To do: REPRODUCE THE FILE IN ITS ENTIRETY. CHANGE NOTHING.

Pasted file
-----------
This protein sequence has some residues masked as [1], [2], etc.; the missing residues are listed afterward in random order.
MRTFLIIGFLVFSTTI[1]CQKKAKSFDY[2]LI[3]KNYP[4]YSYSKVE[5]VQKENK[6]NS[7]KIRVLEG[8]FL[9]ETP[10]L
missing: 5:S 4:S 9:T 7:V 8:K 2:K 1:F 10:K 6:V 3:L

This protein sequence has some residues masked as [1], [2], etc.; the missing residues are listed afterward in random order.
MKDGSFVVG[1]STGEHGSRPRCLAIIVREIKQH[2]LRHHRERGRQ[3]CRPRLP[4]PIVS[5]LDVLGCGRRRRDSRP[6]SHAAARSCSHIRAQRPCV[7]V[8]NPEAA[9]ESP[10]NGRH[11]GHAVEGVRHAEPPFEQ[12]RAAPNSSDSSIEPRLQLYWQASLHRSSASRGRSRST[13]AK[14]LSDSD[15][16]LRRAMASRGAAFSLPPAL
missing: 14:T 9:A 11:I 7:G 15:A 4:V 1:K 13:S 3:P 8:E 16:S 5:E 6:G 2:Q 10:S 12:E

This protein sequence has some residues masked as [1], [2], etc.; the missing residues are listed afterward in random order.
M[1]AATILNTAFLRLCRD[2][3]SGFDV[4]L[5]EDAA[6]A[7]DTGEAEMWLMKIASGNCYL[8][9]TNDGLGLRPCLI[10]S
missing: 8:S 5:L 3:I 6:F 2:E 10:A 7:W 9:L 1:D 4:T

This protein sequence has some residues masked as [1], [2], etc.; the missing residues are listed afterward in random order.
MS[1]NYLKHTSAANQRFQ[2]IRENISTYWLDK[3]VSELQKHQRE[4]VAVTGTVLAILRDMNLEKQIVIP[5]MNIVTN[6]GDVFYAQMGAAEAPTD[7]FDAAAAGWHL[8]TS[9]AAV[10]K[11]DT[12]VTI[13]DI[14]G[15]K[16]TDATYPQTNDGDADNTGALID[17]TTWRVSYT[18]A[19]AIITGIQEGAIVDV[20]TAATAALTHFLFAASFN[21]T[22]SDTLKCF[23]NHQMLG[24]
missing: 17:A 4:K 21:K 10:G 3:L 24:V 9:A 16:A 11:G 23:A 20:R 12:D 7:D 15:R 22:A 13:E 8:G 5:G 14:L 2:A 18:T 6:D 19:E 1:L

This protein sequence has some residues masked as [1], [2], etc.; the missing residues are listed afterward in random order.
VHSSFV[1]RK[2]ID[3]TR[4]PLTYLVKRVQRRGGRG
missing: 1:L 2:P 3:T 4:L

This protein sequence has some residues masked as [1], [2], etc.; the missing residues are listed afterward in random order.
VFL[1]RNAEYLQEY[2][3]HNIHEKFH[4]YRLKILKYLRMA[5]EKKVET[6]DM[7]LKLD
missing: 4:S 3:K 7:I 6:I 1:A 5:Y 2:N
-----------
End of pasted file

This protein sequence has some residues masked as [1], [2], etc.; the missing residues are listed afterward in random order.
MRTFLIIGFLVFSTTI[1]CQKKAKSFDY[2]LI[3]KNYP[4]YSYSKVE[5]VQKENK[6]NS[7]KIRVLEG[8]FL[9]ETP[10]L
missing: 5:S 4:S 9:T 7:V 8:K 2:K 1:F 10:K 6:V 3:L

This protein sequence has some residues masked as [1], [2], etc.; the missing residues are listed afterward in random order.
MKDGSFVVG[1]STGEHGSRPRCLAIIVREIKQH[2]LRHHRERGRQ[3]CRPRLP[4]PIVS[5]LDVLGCGRRRRDSRP[6]SHAAARSCSHIRAQRPCV[7]V[8]NPEAA[9]ESP[10]NGRH[11]GHAVEGVRHAEPPFEQ[12]RAAPNSSDSSIEPRLQLYWQASLHRSSASRGRSRST[13]AK[14]LSDSD[15][16]LRRAMASRGAAFSLPPAL
missing: 14:T 9:A 11:I 7:G 15:A 4:V 1:K 13:S 3:P 8:E 16:S 5:E 6:G 2:Q 10:S 12:E

This protein sequence has some residues masked as [1], [2], etc.; the missing residues are listed afterward in random order.
M[1]AATILNTAFLRLCRD[2][3]SGFDV[4]L[5]EDAA[6]A[7]DTGEAEMWLMKIASGNCYL[8][9]TNDGLGLRPCLI[10]S
missing: 8:S 5:L 3:I 6:F 2:E 10:A 7:W 9:L 1:D 4:T

This protein sequence has some residues masked as [1], [2], etc.; the missing residues are listed afterward in random order.
MS[1]NYLKHTSAANQRFQ[2]IRENISTYWLDK[3]VSELQKHQRE[4]VAVTGTVLAILRDMNLEKQIVIP[5]MNIVTN[6]GDVFYAQMGAAEAPTD[7]FDAAAAGWHL[8]TS[9]AAV[10]K[11]DT[12]VTI[13]DI[14]G[15]K[16]TDATYPQTNDGDADNTGALID[17]TTWRVSYT[18]A[19]AIITGIQEGAIVDV[20]TAATAALTHFLFAASFN[21]T[22]SDTLKCF[23]NHQMLG[24]
missing: 17:A 4:K 21:K 10:G 3:L 24:V 9:A 16:A 11:G 23:A 20:R 12:D 7:D 15:R 22:A 13:E 8:G 5:G 14:L 2:A 18:T 6:D 19:E 1:L

This protein sequence has some residues masked as [1], [2], etc.; the missing residues are listed afterward in random order.
VHSSFV[1]RK[2]ID[3]TR[4]PLTYLVKRVQRRGGRG
missing: 1:L 2:P 3:T 4:L

This protein sequence has some residues masked as [1], [2], etc.; the missing residues are listed afterward in random order.
VFL[1]RNAEYLQEY[2][3]HNIHEKFH[4]YRLKILKYLRMA[5]EKKVET[6]DM[7]LKLD
missing: 4:S 3:K 7:I 6:I 1:A 5:Y 2:N